Members of the Senate voted 67-31 Wednesday for S. 2155, a Dodd-Frank Act change bill that includes two sections that could have a direct effect on agents who sell life insurance, annuities, long-term care planning products, and other life, health and annuity products.
All Republicans who participated voted for the bill.
Sixteen of the 47 Democrats and independents who participated also voted for the bill.
One provision in S. 2155, which is now designated as Section 2011, would require federal financial services regulators to ”achieve consensus positions with state insurance regulators” before agreeing to international insurance regulation deals. That could, for example, reduce the odds that the United States will apply Europe’s Solvency II financial standards to U.S. life and annuity operations.
Another provision, Section 303, could help insurance agents who want to do something when they think older clients may be the victims of financial abuse. Section 303 would provide immunity against lawsuits and regulatory action for trained financial services professionals who report suspicions of wrongdoing against seniors to regulators or law-enforcement authorities.
The bill, which was introduced by Sen. Mike Crapo, R-Idaho, also contains many provisions of interest to banks and credit unions and has been described as a Dodd-Frank rollback bill.
The bill now goes to the House. In some cases, Republican House members in the Freedom Caucus have disagreed with the Senate Republicans’ approach, and argued that legislation should do more to change laws and regulations adopted in the past. One sign that S. 2155 could have an easy time getting through the House is that Sen. Rand Paul, R-Ky., voted for the bill. In the past, the Senate-passed bills that have had the most problems in the House have often been the bills that Paul opposed.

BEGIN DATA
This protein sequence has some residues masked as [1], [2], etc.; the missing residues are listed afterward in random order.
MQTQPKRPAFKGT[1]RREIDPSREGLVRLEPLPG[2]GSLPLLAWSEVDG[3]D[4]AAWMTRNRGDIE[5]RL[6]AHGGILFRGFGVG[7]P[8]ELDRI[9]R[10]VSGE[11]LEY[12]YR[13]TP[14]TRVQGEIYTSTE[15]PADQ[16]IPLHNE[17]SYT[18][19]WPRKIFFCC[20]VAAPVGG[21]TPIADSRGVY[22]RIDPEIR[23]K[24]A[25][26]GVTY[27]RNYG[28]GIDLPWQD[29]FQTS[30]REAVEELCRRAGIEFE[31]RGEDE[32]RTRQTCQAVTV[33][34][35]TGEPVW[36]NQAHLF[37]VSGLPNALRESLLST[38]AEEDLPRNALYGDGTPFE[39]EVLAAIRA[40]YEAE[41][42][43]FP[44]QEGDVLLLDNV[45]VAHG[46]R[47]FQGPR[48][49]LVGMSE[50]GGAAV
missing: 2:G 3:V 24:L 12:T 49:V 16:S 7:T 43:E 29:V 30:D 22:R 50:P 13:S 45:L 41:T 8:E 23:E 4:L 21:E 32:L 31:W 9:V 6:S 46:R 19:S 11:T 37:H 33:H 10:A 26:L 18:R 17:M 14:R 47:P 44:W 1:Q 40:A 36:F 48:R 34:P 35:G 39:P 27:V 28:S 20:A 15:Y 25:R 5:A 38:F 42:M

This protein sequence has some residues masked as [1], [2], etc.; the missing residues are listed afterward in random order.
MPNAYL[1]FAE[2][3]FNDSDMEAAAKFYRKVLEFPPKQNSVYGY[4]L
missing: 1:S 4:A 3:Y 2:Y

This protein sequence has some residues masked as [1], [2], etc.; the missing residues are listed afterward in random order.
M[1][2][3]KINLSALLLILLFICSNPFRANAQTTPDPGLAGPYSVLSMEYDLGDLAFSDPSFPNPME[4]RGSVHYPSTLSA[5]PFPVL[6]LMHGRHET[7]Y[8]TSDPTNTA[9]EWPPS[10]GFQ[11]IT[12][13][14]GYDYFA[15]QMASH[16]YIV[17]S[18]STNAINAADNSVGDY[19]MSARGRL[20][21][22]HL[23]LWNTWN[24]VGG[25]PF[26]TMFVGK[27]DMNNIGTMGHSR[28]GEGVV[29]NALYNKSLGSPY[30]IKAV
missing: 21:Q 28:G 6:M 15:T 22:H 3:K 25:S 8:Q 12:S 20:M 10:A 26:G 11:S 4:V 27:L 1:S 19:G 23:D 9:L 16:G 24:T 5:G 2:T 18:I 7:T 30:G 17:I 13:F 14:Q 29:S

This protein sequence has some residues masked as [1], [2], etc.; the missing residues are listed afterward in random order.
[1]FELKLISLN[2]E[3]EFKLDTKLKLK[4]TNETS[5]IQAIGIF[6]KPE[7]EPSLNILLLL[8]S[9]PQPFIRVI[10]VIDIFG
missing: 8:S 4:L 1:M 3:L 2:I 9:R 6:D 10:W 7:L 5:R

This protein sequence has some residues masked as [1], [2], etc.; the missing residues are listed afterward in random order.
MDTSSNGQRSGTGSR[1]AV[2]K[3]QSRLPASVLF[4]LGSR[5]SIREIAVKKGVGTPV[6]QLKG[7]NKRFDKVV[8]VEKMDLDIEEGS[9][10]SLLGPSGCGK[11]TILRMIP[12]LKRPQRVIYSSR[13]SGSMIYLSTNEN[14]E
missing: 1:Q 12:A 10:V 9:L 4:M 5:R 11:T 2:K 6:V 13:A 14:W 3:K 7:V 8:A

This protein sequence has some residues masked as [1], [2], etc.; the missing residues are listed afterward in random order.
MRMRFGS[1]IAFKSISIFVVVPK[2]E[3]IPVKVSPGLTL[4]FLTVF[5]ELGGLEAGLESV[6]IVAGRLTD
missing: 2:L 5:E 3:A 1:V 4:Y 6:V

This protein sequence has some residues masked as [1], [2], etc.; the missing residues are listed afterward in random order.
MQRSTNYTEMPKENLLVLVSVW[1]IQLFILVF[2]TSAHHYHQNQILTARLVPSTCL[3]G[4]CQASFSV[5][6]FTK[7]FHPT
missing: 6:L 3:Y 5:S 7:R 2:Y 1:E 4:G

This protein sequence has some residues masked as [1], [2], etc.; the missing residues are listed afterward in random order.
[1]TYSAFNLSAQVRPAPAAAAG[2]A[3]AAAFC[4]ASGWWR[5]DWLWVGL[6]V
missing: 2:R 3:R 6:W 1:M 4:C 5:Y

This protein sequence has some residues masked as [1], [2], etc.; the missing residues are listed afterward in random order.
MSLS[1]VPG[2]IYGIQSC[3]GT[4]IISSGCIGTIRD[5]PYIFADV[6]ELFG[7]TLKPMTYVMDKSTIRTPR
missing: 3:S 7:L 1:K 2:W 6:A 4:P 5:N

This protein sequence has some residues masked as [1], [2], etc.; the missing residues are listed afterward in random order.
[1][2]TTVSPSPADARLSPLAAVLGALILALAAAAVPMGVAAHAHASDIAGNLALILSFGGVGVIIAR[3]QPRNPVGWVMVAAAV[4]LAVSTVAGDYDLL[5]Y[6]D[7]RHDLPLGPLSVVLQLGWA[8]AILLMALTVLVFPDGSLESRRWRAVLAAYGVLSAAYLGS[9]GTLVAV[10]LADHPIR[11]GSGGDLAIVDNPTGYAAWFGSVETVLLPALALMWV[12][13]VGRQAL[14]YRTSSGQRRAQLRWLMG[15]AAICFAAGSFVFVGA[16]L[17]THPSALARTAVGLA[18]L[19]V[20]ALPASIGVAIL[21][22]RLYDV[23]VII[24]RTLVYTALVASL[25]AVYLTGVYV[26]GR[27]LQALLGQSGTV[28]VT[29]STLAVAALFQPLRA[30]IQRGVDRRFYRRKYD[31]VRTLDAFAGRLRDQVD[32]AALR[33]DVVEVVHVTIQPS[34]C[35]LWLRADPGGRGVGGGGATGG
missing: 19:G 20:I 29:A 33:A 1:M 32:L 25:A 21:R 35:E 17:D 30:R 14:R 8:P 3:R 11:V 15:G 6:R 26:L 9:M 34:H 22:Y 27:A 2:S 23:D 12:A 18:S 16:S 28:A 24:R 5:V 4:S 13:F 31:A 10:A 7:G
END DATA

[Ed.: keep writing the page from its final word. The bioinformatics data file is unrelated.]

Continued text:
President Donald Trump has said in a statement of administration policy that he hopes to sign the bill. Trump commended the Senate for passing the current version of the bill.
“By tailoring regulation, the bill seeks to prevent excessive regulation from undermining the viability of local and regional banks and their ability to serve their communities,” the White House said in a statement about the Senate vote. “The president looks forward to discussing any further revisions the House is interested in making, with the goal of bipartisan, pro-growth Dodd-Frank relief reaching his desk as soon as possible.”
A copy of the current text of S. 2155 is available here.
— Read Tensions Run High as Dodd-Frank Rollback Bill Nears Senate Vote on ThinkAdvisor.